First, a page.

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October 27, 2005

Plasma-Ball Duals of Black Holes

Posted by urs

Ofer Aharony and Micha Berkooz are visiting Hamburg. Yesterday they gave talks on recent work.

Ofer Aharony spoke about

O. Aharony, S. Minwalla, T. Wiseman
Plasma-Balls in Large N Gauge Theories and Localized Black Holes

The central idea here is a qualitative argument which is supposed to say that in the large N limit of SU(N) gauge theories with a first order confining/deconfining phase transition the free energy – and hence the pressure – of the deconfining phase should pass through 0 close to the phase transition.

The basis for this is the observation that the free energy of the confining phase scales like 0th powers of N, while that of the deconfining phase scales with N 2 . Hence for both to match at the phase transition point the free energy of the deconfining phase is imagined to be of the form

(1)Z deconf=f(ρ)N 2 ,

where ρ is the energy density and f(ρ) is a function that becomes at least very small close to the transition point ρ crit. Since Z should probably also be monotonic it is argued to be plausible that it actually goes through 0.

Aharony, Minwalla and Wiseman assume that this is the case. They argue that therefore close to the critical density the pressure vanishes and expect this to result in the existence of stable bubbles of quark-gluon plasma.

Given that idea, it is possibly sort of natural to suspect that these plasma balls might be dual, under AdS/CFT-like dualities, to certain black holes in a dual gravity theory.

A list of qualitative and order-of-magnitude consistency checks of this proposal is then disucssed. For instance it is imagined that Hawking radiation on the gravity side is dual to what is called ‘hadronization’ for the plasma balls. This is the process by which a piece of quark-gluon plasma condeses to a hadron which is then spit out of the plasma ball.

By this process both the black hole and the plasma ball are thought to eventually shrink (even though they are ‘classically stable’, which on the plasma ball side corresponds to the vanishing of its internal pressure.) One point of the paper is that this gives the apparently first candidate for a dual description of black holes whose horizon size is small compared to the curvature of the ambient spacetime and the idea is to study such small black holes using small dual plasma balls.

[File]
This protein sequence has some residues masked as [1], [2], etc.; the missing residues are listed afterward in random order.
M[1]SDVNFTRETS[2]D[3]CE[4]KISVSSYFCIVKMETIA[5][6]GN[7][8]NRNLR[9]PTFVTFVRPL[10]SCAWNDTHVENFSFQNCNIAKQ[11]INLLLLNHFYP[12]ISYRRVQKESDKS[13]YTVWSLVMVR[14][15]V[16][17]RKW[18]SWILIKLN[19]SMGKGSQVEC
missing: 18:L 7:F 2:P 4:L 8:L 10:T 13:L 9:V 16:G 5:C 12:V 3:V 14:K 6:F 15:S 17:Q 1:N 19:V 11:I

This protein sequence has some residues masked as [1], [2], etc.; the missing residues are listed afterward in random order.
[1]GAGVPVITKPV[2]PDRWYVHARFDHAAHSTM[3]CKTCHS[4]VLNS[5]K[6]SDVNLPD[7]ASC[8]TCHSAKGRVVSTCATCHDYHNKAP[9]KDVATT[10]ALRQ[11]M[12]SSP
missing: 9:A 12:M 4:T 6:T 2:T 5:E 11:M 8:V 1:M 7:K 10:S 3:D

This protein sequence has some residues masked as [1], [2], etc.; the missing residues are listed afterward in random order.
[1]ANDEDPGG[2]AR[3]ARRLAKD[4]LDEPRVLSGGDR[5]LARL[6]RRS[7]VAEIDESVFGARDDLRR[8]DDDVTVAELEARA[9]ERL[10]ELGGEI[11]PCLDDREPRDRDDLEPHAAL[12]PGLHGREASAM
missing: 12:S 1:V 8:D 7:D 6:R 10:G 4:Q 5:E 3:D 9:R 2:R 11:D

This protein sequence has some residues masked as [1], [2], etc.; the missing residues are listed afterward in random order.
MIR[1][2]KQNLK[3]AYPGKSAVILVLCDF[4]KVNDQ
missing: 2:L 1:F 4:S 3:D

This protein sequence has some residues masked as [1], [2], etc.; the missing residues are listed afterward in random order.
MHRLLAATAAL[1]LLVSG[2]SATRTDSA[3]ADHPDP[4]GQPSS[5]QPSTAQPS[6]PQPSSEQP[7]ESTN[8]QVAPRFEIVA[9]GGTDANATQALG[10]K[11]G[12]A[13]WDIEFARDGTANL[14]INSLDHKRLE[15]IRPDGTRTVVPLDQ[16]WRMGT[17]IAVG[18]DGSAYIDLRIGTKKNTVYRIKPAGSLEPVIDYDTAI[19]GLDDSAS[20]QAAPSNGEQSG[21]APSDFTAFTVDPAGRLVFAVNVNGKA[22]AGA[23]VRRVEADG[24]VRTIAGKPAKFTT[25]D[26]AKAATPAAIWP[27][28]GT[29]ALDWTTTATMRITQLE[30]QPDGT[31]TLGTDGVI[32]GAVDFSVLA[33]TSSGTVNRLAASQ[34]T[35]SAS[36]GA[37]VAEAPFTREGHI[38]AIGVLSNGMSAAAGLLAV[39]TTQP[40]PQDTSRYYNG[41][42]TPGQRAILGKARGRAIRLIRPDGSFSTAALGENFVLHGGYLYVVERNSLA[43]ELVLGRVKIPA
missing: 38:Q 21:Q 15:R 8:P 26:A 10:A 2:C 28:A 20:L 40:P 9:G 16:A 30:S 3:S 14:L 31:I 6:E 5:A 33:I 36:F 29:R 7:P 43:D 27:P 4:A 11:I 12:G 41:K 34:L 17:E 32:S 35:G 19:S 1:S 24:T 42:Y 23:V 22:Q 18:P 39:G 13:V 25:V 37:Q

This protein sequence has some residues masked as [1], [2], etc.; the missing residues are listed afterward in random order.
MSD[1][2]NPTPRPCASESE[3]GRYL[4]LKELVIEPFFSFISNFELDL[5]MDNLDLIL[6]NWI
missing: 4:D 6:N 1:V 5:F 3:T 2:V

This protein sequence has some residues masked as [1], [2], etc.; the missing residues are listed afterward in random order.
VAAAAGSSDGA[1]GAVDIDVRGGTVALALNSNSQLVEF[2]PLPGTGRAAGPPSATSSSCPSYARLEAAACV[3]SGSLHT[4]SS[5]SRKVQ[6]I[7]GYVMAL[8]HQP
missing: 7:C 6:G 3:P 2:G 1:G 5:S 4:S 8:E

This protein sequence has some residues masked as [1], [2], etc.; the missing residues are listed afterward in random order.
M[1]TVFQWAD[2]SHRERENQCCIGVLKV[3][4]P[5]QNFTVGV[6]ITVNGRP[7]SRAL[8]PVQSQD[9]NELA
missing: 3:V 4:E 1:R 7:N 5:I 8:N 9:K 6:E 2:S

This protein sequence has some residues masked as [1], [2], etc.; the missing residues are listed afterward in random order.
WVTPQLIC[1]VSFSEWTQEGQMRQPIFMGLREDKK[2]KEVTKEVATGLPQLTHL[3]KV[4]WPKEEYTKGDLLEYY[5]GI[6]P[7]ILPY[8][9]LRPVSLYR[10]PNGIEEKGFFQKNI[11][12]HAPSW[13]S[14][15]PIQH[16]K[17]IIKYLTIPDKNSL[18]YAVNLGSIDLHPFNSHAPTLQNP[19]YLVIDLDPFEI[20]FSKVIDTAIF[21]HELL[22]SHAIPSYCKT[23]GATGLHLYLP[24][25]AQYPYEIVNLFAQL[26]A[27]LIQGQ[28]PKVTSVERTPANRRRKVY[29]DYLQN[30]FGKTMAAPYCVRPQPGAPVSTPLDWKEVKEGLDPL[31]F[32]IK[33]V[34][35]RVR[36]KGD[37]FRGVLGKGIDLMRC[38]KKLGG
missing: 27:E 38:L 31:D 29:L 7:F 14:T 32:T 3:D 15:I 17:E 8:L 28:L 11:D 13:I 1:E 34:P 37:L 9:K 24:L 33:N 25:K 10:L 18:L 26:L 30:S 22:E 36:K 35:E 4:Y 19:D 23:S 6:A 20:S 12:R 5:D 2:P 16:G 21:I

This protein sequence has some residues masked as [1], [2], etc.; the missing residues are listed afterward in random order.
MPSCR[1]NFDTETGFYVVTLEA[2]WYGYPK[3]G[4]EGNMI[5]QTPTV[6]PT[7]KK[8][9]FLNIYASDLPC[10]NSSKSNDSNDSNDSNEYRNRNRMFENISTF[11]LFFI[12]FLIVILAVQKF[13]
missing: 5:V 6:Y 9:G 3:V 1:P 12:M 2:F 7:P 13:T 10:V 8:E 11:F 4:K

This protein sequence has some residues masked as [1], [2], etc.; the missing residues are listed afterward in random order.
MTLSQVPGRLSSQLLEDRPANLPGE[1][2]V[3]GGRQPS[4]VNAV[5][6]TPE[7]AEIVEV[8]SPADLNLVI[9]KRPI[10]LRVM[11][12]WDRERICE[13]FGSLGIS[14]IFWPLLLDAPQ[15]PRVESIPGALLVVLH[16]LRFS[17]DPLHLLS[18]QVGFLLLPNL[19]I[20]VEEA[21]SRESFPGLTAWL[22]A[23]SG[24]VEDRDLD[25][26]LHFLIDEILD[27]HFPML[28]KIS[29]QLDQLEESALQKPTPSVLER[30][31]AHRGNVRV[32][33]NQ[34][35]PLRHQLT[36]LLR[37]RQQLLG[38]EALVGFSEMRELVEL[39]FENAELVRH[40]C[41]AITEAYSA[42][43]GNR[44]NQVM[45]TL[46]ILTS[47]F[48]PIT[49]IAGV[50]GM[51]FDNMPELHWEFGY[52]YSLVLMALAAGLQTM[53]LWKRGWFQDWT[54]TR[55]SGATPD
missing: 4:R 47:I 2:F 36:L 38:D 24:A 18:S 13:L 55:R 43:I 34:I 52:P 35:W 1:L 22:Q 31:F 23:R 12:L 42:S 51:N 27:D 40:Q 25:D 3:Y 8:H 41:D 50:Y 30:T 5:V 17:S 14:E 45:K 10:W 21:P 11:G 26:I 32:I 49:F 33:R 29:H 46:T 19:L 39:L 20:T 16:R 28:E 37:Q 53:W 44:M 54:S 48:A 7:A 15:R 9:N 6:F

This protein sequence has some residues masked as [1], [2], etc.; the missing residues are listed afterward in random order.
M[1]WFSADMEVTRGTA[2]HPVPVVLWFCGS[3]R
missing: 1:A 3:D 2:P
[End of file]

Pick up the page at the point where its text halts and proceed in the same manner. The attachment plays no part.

There is also some computer simulation involved in doing so, but I don’t really know anything about that.

After Ofer Aharony’s talk Micha Berkooz reported on

M. Berkooz, D. Chung, T. Volansky
Constraining Modular Inflation in the MSSM from Giant Q-Ball Formation

I can only give a very rough impression of that work, since I was not able to really follow much of the details.

The motivation of this work is to see if among the many scalar fields that appear in the minimally supersymmetrically extended standard model (MSSM), some qualify as interesting candidates for the still elusive inflaton field, which is thought to have provided the energy density that drove the suspected inflationary early expansive period of our universe.

Roughly, there are certain such fields which have ‘flat directions’, meaning that the potential of the theory does not change when the value of these fields is changed. Some of them apparently also have an ‘accidental’ U(1 )-symmetry and hence carry a U(1 )-charge, called Q. Somehow there is an established concept for such a situation, and certain soliton-like solutions to the equations of motions of these fields are known as Q-balls.

The authors now investigated in how far such Q-balls could provide the right properties to qualify, as I said, as a source of energy density driving cosmological inflation. Unfortunately I cannot honestly report on the details of their findings.

Posted at October 27, 2005 6:49 PM UTC

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